Hunting the elusive neutrino in Antarctica
12 October 2016
In today's UC Connect public lecture, academic Jenni Adams will discuss the huge IceCube detector, a neutrino detector made from a cubic kilometre of Antarctic ice.
Every second of every hour of every day, 100 trillion neutrinos pass through the tip of your thumb – in fact through every square centimetre of your body. These neutrinos are streaming out of the centre of the sun. Star stuff streams through you.
Somewhere out in space, neutrinos, with a million times more energy, are being produced. By detecting them we can learn about some of the most energetic and violent regions of our Universe.
However, due to their ghostly ability to pass through matter with ease, neutrinos are tricky particles to detect. Though it is rare, neutrinos do interact sometimes, and when they do light is produced which can be detected and analysed to reveal the neutrino’s properties. To catch a neutrino a giant detector is needed to counter the neutrino’s very small interaction property.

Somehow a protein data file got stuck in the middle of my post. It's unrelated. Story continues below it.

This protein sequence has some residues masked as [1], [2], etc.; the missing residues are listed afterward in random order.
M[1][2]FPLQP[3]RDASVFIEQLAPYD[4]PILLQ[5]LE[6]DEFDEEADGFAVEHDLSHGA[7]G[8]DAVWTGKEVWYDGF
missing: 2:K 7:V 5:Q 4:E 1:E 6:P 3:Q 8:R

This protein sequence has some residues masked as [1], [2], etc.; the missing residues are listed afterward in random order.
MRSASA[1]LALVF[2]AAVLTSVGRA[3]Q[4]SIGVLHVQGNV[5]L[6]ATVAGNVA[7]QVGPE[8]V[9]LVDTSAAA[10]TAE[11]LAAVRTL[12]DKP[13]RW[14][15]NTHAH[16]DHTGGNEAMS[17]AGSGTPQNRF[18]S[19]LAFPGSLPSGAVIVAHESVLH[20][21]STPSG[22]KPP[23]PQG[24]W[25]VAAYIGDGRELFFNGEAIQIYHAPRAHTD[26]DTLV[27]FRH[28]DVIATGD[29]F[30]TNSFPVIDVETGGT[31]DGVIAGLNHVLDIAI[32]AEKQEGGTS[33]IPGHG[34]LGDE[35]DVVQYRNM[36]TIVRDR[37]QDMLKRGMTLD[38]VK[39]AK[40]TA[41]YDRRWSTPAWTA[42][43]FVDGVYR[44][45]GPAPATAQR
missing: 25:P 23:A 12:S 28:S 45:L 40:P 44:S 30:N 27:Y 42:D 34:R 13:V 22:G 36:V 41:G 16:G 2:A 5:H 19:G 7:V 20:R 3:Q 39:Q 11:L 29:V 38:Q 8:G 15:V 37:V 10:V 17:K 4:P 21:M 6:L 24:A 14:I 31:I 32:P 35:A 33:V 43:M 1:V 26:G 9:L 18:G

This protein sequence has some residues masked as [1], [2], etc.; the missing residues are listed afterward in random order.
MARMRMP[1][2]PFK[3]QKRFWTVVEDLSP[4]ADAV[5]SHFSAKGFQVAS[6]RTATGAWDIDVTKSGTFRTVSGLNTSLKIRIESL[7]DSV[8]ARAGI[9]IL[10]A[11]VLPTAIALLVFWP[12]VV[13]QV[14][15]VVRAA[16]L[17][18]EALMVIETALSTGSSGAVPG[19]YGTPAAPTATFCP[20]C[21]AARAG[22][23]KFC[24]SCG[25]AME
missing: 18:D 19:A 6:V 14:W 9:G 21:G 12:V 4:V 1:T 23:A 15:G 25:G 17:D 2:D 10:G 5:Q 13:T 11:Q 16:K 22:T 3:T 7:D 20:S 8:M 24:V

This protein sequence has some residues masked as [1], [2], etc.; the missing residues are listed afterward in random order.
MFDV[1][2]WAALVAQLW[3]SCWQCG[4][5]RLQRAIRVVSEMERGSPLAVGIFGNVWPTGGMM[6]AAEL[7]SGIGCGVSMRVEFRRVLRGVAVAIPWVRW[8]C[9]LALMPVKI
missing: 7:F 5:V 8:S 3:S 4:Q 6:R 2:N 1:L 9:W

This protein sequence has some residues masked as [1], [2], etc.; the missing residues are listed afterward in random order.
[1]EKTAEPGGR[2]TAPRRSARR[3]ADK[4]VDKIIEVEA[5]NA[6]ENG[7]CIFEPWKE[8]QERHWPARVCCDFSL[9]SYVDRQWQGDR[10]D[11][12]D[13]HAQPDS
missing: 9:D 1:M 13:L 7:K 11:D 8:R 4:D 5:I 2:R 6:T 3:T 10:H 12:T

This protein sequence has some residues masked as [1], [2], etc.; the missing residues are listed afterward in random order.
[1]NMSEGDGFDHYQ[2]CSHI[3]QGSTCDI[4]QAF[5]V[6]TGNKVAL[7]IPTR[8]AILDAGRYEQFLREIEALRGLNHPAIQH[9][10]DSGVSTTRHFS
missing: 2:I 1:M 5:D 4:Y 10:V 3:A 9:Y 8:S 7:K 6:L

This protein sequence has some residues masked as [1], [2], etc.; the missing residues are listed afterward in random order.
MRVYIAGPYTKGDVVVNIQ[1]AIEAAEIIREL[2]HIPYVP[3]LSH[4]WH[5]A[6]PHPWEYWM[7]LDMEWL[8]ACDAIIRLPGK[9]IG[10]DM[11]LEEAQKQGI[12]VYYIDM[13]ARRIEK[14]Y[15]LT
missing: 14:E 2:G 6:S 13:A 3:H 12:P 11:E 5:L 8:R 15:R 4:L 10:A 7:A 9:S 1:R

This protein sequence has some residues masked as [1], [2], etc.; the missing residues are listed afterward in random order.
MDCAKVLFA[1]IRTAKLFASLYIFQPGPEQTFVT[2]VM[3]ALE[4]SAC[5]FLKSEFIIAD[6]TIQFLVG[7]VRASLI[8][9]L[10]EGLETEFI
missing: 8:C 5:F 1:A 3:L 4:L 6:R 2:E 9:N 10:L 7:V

In this UC Connect public talk, University of Canterbury Physics and Astronomy Associate Professor Jenni Adams, will describe the huge IceCube detector, a neutrino detector made from a cubic kilometre of Antarctic ice, and the exciting astrophysics which IceCube reveals.
At the IceCube experiment in Antarctica, Assoc Prof Adams and her colleagues use the mountain-sized telescope, made up of more than 5000 sensors, to detect the elusive particle. These sensors are embedded deep in the ice at the South Pole to enable detection of neutrinos, which are nearly massless subatomic particles.
Assoc Prof Adams’ research interests include astroparticle physics, the interface between astrophysics and particle physics where the goal is to learn about high energy astrophysics using our knowledge of particle physics and to learn about the fundamental constituents of matter using the Universe as our laboratory.
Before joining the University of Canterbury in 1998, she was a Post-Doctoral Fellow at Uppsala University in Sweden. She earned a BSc Hons from the University of Canterbury and DPhil in Theoretical Physics from Oxford University, where she was awarded a Rhodes Scholarship to study in 1992.
When not researching our Universe, Assoc Prof Adams may be found orienteering in some far off corner of the globe.
UC Connect public lecture: Hunting the elusive neutrino in Antarctica, 7pm, Wednesday 12 October at the University of Canterbury.
Register to attend at: www.canterbury.ac.nz/ucconnect
For further information please contact:
Margaret Agnew, Senior External Relations Advisor, University of Canterbury
Phone: +64 3 369 3631 | Mobile: +64 275 030 168 | firstname.lastname@example.org
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